The Philippines Meetings produced other positive outcomes as well. Firstly, economic and technical cooperation, which had initially been the key item in the APEC agenda but had tended to take a back seat to liberalization, reappeared in the spotlight. Secondly, an interim conclusion was reached regarding issues related to APEC membership.

b) The Achievements of the Philippines APEC Meetings

i) Progress Toward the Goals of Free and Open Trade and Investment

A clear indicator for the start of the liberalization process in APEC is the Manila Action Plan for APEC (MAPA) adopted in the Ministerial Meeting. The Individual Action Plan (IAP) of each member economy and the Collective Action Plan (CAP) constitute the core of the MAPA, which provides a comprehensive list of the concrete actions to be taken in the 15 areas in Part One (liberalization and facilitation of trade and investment) of the Osaka Action Agenda. For instance, Japan's IAP includes a comprehensive list of all the measures that are regarded as currently feasible, with a focus on deregulation, standards and conformance, investment and mobility of businesspeople.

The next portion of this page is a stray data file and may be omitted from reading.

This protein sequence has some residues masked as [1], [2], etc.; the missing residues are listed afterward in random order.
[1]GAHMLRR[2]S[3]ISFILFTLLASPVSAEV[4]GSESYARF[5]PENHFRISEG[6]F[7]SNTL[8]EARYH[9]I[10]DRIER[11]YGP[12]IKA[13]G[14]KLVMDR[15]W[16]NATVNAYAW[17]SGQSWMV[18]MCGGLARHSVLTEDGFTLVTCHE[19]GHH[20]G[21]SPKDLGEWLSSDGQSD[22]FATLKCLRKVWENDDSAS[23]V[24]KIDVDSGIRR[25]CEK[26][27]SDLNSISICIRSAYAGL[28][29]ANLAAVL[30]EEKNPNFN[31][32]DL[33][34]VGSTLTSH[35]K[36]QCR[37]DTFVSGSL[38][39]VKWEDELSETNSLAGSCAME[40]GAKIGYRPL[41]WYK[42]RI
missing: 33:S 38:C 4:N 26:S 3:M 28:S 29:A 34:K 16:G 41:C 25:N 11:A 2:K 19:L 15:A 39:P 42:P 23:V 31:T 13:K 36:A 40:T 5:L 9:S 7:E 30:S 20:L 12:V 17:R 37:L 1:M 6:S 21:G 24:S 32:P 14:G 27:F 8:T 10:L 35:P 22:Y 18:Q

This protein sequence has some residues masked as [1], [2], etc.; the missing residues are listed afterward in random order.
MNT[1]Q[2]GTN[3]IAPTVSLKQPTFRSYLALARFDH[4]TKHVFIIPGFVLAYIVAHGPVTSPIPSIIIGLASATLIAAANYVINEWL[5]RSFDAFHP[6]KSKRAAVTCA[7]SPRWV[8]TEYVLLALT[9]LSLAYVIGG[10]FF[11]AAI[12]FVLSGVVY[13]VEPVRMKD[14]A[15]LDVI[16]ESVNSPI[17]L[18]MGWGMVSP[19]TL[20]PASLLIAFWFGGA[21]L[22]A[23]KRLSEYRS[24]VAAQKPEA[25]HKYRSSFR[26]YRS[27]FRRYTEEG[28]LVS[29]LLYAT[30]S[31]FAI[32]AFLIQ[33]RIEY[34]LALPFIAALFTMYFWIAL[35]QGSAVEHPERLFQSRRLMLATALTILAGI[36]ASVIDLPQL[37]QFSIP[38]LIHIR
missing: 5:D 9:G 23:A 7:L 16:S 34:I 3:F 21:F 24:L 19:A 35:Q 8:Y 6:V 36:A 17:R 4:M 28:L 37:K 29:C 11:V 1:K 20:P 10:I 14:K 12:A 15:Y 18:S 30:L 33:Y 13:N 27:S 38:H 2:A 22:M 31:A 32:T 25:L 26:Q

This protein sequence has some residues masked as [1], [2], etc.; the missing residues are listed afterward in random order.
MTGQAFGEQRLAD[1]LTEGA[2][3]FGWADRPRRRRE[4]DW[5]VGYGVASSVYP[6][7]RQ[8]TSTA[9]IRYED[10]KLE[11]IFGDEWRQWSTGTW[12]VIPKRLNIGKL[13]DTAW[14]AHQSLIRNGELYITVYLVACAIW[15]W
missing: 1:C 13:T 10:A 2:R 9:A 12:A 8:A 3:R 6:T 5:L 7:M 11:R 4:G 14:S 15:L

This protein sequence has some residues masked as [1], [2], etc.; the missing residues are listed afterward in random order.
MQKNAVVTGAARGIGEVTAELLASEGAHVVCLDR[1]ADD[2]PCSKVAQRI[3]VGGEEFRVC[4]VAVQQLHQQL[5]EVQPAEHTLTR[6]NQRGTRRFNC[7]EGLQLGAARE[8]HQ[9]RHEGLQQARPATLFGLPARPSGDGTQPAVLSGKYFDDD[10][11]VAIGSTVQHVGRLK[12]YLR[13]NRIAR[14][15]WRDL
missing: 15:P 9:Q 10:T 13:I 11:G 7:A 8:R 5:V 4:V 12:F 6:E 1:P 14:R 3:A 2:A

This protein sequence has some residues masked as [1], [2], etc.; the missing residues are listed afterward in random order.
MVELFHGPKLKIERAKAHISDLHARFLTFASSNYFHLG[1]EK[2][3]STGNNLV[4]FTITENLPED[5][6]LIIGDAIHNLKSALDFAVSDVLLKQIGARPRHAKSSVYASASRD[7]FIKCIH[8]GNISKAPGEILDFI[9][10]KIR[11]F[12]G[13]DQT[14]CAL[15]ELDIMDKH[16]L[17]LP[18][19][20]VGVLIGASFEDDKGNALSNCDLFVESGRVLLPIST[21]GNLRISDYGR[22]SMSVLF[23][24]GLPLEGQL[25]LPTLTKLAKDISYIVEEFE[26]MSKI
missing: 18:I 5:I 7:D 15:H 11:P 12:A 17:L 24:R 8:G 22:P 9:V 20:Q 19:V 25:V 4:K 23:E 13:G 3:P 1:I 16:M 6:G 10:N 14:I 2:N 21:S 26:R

Each member's action plan specifies its liberalization measures on a field-by-field basis, classified into short-, medium- and long-term programs. Each IAP is prefaced by a brief description of the economy's liberalization programs. The submission of IAPs by all 18 different economies in the Asia-Pacific was an epoch-making event. In addition, the publication of these IAPs has improved the transparency and predictability of the APEC liberalization process for economies outside the region and the business sector. Also, with the opportunity to compare the progress among members toward the liberalization goals set for 2010/2020, the publication of these IAPs will serve to apply peer pressure among APEC members.